• Joining professional associations: Consider joining industry-specific associations and organisations to expand your network. Networking with peers at events, workshops, and seminars can open up a variety of new opportunities.
  • Exploring volunteer work: Participating in volunteer work and engaging with local charity groups can be a fulfilling way to contribute to your new community. Explore the many opportunities to volunteer in Ireland, such as charity shops and community groups.
  • Language classes: Language classes are an excellent way to enhance your communication skills and meet both fellow expats and locals in your community. In addition to English and Irish language (Gaelic language) classes, local community centres and schools often offer a range of exciting language courses.

Tip: Don’t forget to get an Irish SIM card when you move to Ireland so you can connect more easily with new friends. Phone providers such as Three, Vodafone, and Eir offer a range of prepay and bill pay plans with unlimited data and household internet packages.

3. Embracing Irish Culture: The Art of Irish Integration

Adapting to a new culture can not only enhance your social interactions, it can also ensure a smoother and more comfortable transition. This is why understanding and incorporating cultural etiquette can make a big difference to your time in Ireland.

To help, we suggest placing a focus on:

  • Irish punctuality: Punctuality and respect for other peoples’ time is highly valued in Ireland, so make an effort to be on time for all appointments and social gatherings.
  • Politeness prevails: Following on from the previous point, courtesy and respect for others are a big part of Irish culture. Don’t forget to use “please” and “thank you” in your interactions, and don’t be surprised to hear people thanking the bus driver when exiting the bus!
  • Irish hospitality: Irish hospitality is renowned for its warmth and friendliness. The Irish love to offer guests a cup of tea, coffee, or even a meal during a visit to their home.
  • Ireland’s history: Understanding the complex relationship between Ireland and Northern Ireland can be key to integrating more successfully within your community and showing respect for Irish culture.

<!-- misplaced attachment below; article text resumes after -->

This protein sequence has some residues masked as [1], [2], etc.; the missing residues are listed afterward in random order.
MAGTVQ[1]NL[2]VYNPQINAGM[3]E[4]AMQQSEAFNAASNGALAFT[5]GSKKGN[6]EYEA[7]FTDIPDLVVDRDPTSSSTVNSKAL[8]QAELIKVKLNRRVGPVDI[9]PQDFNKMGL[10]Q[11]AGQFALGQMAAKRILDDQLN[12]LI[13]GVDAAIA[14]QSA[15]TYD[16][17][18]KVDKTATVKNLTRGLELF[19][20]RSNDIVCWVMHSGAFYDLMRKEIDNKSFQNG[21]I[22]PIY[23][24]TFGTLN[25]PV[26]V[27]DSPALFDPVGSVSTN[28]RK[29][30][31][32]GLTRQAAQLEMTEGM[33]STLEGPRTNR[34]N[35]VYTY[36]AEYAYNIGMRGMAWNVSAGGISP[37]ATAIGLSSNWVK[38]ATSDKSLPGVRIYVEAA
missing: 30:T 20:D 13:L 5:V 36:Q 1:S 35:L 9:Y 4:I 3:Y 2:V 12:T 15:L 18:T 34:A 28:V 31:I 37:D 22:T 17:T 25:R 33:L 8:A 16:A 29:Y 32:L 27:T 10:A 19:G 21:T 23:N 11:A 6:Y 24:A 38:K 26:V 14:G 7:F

4. Navigating Healthcare: Accessing Care in Ireland

As an expat in Ireland (and even as a traditional Irish citizen!), it’s essential to understand how the healthcare system works. Ireland’s healthcare system provides a range of services, and having the right information is key to keeping you and your family healthy during your time here.

Here are some key points to keep in mind:

1. Public vs. Private Healthcare: Ireland has a two-tier healthcare system that includes public and private services. Public healthcare is provided by the Health Service Executive (HSE) and is available to all residents, including expats. On the other hand, private healthcare offers faster access to specialists and treatment, but will come at a cost.

2. Register with a General Practitioner (GP): A General Practitioner (GP) will be your primary healthcare provider in Ireland. You should register with a local GP as soon as you arrive in Ireland to ensure access to non-emergency medical care.

3. Health insurance: Private health insurance is a popular choice for expats who want to access healthcare services more quickly, and may even be required for certain visa holders. Some common private healthcare providers in Ireland include VHI, Laya Healthcare, and Irish Life Health.

4. Emergency services: Emergency medical care is available to everyone in Ireland, regardless of insurance coverage. In case of a medical emergency, dial 112.

5. Medication and prescriptions: Medications prescribed by a GP can be obtained at pharmacies. But remember, some drugs may have different brand names in Ireland, so consult with your original healthcare provider to ensure you receive the correct medications.

Tip: For low-income households in Ireland, certain healthcare benefits may be available such as a GP visit card or Medical Card. To find out your eligibility, or to apply for your card, visit